In 1983, President Ronald Reagan, responding to a proposal from Representative Katie Hall (D-Ind.), signed into law Martin Luther King, Jr., Day, which passed with a 338-90 vote in the House of Representatives and a 78-22 vote in the Senate. The holiday falls on the third Monday of January, which, in 2021, is January 18. The date of its first celebration was January 20, 1986.
Among the first posts on A Patchwork of Perceptions was a two-part biography of Martin Luther King, Jr., the renowned spokesperson and leader of the Civil Rights Movement who began this work in his mid-20s. If alive today, Martin Luther King, Jr., would be 91. In a post two years later, I summarized the philosophies of civil disobedience that motivated the movements of Henry David Thoreau, Mohandas Gandhi, and Martin Luther King., Jr.
On this 35th anniversary of Martin Luther King, Jr., Day, we will further investigate the underpinnings of his understanding and motivation for civil disobedience, also known as nonviolent protest, via his essays and speeches.
As the son and grandson of preachers, Martin Luther King, Jr., was expected to enter the ministry, which he did after studying sociology at Morehouse College, divinity at Crozer Theological Seminary, and theology at Boston University. He began as a pastor at Dexter Avenue Baptist Church before returning to co-pastor his father’s church, Ebenezer Baptist Church, so that he could devote more energy on civil rights.
An intellectual and religious man, King’s journey to embrace nonviolence began with the framing of his philosophical and Christian worldview. At university, liberalism enamored him, with its emphasis on human goodness and the power of reason, but an analysis of human history and its many incidents of human tragedy and shamefulness disillusioned him about the optimistic tenants of this theology. The insidious nature of sin that marred man’s contributions to society and man’s reason, oft-used as a tool to justify the former, drew King away from unquestioning allegiance to liberalism, though he continued to cherish “its devotion to the search for truth, its insistence on an open and analytical mind, its refusal to abandon the best light of reason” and he did not fall fully back in the arms of neo-orthodoxy, which he believed thought too pessimistically of mankind.6 For King, both liberalism and neo-orthodoxy contained partial truths that, reconciled, provided a more adequate understanding of man.
The works of Kierkegaard, Sartre, Nietzsche, Jaspers, Heidegger, and Tillich introduced King to existentialism, whose common point he understood to be “that man’s existential situation is a state of estrangement from his essential nature.” Danielle Nguyen at The Stanford Freedom Project argues that his appreciation for existentialist ideas is evident in his activity during the civil rights movement. Additional quests into the social gospel and other social and ethical theories during his theological studies brought King in contact with the Gandhian concept of satyagraha, truth-force or love-force.
A police officer takes away protest signs. Moments later firemen hosed demonstrators.
(c) 1963 Ed Jones/The Birmingham News
King, who had previously discarded love as irrelevant for solving social problems, came to recognize the Christian doctrine love as one of the most powerful tools to combat the injustices, from school and transportation segregation to economic exploitation, that he contended with as a black man in mid-20th century America. In a 1956 sermon in Montgomery, Alabama, he called love “the most durable power in the world” and “the highest good.”2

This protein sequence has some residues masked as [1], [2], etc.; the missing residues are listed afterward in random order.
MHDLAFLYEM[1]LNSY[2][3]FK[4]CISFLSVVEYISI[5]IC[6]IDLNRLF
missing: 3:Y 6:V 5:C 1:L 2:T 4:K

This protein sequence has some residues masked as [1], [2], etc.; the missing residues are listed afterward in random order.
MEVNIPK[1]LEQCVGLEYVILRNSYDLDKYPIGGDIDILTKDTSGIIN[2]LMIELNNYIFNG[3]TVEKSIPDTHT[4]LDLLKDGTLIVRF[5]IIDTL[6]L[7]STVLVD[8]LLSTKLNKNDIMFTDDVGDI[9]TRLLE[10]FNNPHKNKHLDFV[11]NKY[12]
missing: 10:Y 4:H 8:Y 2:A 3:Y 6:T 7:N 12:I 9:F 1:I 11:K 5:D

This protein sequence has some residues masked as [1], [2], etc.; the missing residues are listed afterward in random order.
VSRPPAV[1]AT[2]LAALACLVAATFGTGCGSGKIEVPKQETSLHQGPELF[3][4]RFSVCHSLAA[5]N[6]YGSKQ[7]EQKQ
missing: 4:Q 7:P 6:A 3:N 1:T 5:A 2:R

On multiple occasions, King clarified to his audience what he meant by love. “[W]e are not referring to some sentimental emotion,” he explained in a 1957 article. “It would be nonsense to urge men to love their oppressors in an affectionate sense.”1 Rather, King’s encouragement that the oppressed act with love in their protest was related to the Greek word agape, one of the three words for love in the Greek New Testament. He defined agape as that which “seeks nothing in return” and that embodies “the love of God working in the lives of men.” The love flows not from a liking for the person, the attitude, or the action, but from the reality of God’s unconditional love for all. Before the interracial Fellowship of the Concerned, King pointed to this ethic of love as “the basis of the student movement” for racial justice.8
With agape love as the foundation, King saw nonviolence as the only legitimate and effective path by which racial justice could be more fully realized. The other two options commonly employed by the oppressed through history were acquiescence, whereby the individuals surrender, and uprising, whereby the individuals lash out in violence, ultimately creating more social ills.8 In neither can love operate: In the former, the oppressed do a disservice not only to themselves but also to the oppressor by allowing them to continue in their soul-degrading work; in the latter, the oppressed have hatred of the other as their guide.
Martin Luther King, Jr., leads a sanitation workers’ protest that dissolved into vandalism.
(c) 1968 Associated Press
Machiavelli contended that ends justified the means, but King argued that “immoral and destructive means cannot bring about moral and constructive ends.”8 The clash of hate with retaliatory hate would only “intensify the existence of evil in the universe.”4 By King’s estimation, then, achieving the moral end of racial justice required the adoption of moral means of protest by black Americans and their white allies. To do otherwise would turn the skeptical majority against the civil rights cause, for although violence would come against the black man no matter what course of action he took, any violence inflicted by him would inevitably turn all blame for the consequences toward him.5